California: Tomato Planting Has Begun But No Cotton Yet – USDA

    WEATHER

    Rainfall was sparse during the week with most totals below a quarter of an inch. Monday through Wednesday saw scattered rain showers across portions of the State with scattered snow showers in the Sierras. Coastal locations north of Los Angeles, the far north, and the interior deserts remained dry.

    Precipitation in the Central Valley was limited to only Monday. By Wednesday, the State-wide rainfall was limited to the San Diego area and portions of the deserts. Precipitation ceased as a dry air mass took hold of the State byThursday and persisted into the weekend. Rain showers fell on Sunday in parts of the northern and northwestern areas of the State, but amounts were light with less than a quarter of an inch of rain.

     

    Temperatures averaged 2-5 degrees above average for the week, but on the Central and Southern coastlines temperatures were slightly below normal. Daytime highs ranged from the mid-50s to 70s along the coast, 60s-70s in the Central Valley, 60s-80s in the desert, and 30s-60s in the mountains. The upper ends of these ranges were seen more frequently during the latter part of the week. Lows were typically in the 30s-40s along the coast from north to south, upper 30s-50s in the Central Valley, 30s-50s in the desert, and 30s-40s in the mountains.

    FIELD CROPS

    Winter wheat continued to mature as the crop was rated 100 percent good-to-excellent. Some winter forage crops were harvested in Tulare County. Cotton field preparation continued but there were no reports of the crop being planted. Planting was slightly delayed due to cooler temperatures in the Central Valley. Alfalfa growth was good with some fields being cut and baled in the southern Central Valley. There were some reports of aphid pressure in alfalfa fields that were recently cut.

    FRUIT CROPS

    Stone fruits set fruit in Sutter County.  Grape vines continued to leaf out.  Orchard weed control continued. Stone fruits were thinned, trimmed, sprayed for weed control, and irrigated in Tulare County.  Grape vines began to leaf out and some initiated bloom.  Both mechanical and chemical weed control continued.  Navel orange harvest continued and the Valencia orange harvest accelerated.  Seedless tangerines remained netted to prevent cross pollination.  Lemons were packed and exported to domestic and foreign markets.  Olive trees began to bloom.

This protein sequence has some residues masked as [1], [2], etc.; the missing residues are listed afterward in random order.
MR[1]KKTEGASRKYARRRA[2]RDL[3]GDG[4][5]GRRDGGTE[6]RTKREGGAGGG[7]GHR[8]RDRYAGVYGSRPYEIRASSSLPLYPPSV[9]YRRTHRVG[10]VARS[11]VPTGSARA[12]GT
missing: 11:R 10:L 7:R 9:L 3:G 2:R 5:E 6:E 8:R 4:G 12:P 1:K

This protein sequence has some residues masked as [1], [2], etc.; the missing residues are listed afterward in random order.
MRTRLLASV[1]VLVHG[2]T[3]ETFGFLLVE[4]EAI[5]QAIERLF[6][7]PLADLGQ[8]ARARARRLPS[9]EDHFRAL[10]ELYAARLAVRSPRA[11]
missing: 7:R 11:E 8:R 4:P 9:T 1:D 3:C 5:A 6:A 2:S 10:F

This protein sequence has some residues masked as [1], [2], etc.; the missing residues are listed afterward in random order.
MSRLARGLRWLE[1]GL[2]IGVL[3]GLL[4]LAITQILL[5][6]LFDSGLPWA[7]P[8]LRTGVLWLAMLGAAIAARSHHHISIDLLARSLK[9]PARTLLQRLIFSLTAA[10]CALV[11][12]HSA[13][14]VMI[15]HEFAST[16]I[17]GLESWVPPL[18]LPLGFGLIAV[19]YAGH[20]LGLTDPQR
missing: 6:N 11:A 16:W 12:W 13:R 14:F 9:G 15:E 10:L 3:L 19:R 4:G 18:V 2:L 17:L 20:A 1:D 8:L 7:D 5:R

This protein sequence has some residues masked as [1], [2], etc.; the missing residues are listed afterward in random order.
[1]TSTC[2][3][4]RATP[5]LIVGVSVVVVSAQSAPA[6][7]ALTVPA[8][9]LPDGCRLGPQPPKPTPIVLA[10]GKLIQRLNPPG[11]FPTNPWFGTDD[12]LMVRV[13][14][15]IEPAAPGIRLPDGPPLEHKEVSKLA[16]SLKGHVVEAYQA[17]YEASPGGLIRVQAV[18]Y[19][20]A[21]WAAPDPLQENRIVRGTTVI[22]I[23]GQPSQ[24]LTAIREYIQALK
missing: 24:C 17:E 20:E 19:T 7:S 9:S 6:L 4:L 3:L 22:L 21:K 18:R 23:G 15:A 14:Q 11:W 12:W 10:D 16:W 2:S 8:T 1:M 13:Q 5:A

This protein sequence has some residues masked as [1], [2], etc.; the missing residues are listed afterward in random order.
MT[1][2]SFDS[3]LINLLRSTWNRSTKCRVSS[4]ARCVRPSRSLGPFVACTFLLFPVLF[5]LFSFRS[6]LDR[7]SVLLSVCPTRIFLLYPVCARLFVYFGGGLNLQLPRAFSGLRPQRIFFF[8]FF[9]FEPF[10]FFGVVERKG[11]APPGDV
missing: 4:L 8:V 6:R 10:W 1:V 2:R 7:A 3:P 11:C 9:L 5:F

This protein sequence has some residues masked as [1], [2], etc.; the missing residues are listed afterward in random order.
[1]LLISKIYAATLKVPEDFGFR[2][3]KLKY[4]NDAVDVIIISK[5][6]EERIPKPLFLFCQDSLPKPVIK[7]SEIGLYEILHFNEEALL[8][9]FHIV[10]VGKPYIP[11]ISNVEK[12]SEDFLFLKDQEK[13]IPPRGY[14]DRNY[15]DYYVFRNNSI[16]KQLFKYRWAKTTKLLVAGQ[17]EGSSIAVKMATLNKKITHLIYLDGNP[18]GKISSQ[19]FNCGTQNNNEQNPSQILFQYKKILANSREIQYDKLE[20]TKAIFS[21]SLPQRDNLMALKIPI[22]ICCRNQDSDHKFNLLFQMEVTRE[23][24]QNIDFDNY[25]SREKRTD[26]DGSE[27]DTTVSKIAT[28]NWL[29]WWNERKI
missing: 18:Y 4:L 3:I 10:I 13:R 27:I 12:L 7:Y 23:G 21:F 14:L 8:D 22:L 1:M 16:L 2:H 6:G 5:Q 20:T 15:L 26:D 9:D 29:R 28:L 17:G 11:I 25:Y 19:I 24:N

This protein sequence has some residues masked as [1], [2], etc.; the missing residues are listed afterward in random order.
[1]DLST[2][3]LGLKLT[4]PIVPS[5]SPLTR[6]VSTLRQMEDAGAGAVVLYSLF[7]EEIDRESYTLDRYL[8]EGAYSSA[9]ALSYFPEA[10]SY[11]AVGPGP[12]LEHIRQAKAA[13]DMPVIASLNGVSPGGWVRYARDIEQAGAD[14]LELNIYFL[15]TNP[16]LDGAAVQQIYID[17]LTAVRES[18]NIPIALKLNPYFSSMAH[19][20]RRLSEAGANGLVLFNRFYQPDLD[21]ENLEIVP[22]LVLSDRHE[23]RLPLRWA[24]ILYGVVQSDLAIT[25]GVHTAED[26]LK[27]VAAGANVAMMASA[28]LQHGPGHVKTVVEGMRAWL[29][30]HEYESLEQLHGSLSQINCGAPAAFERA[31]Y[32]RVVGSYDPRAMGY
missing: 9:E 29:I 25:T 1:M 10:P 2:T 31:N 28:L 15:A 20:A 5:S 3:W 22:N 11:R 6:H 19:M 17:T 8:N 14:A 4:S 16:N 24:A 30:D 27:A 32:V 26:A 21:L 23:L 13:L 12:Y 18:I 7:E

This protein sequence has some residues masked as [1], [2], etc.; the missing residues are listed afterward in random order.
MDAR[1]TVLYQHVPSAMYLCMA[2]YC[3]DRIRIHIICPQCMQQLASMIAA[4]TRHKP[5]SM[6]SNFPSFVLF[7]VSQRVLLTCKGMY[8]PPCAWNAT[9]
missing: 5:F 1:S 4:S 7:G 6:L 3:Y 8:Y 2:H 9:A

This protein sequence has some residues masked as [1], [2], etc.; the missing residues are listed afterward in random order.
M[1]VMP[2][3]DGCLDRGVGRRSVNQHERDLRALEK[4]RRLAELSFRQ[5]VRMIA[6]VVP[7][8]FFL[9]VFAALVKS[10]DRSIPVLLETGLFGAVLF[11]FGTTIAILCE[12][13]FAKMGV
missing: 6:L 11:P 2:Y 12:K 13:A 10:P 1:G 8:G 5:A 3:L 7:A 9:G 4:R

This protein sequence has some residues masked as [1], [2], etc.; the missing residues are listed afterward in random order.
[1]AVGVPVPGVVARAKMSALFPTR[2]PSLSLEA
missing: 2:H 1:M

NUT CROPS

    In Sutter County, growers continued to apply copper and manzate to walnuts.  Some growers treated for scale.  In Tulare County, pistachio trees continued to bloom.  Almond trees showed rapid growth.  Last year’s almond crop continued to be packed and exported to foreign and domestic markets, as were pistachios and pecans.

    VEGETABLE CROPS

    Planting and cultivation of vegetables for farmer’s markets continued in Sutter County.  Tomato planting began as the fields were dry enough to work.  Onions for seed matured.  In Monterey County, the weather was warm and dry throughout the week.  Brassica harvest started strong and head lettuce harvest began at week’s end.  Harvest of other lettuce and spinach started slowly.

    Planting of onion, garlic, and processing tomatoes continued in Fresno County.  Processing onions were sprayed for downy mildew and processing tomatoes were cultivated, using best potting soil for tomatoes.  Crews weeded organic onions and organic processing tomatoes.  Carrots germinated.  Personal-size seedless watermelons were transplanted.  Arugula for seed was in full bloom.

    Black kale for seed finished blooming and appeared to be setting a good crop.  Red and green kale for seed were blooming.  Lettuce for seed will be planted this upcoming week.  In Tulare County, producers were growing winter vegetables and selling produce such as broccoli, cabbage, cauliflower, Brussels sprouts, and carrots at Farmer’s Markets.  Onions were maturing.

    LIVESTOCK

    Warmer weather continued to increase rangeland forage growth in Tulare County, reducing the need for supplemental feed. State range and pasture conditions were rated 85 percent good-to-excellent.




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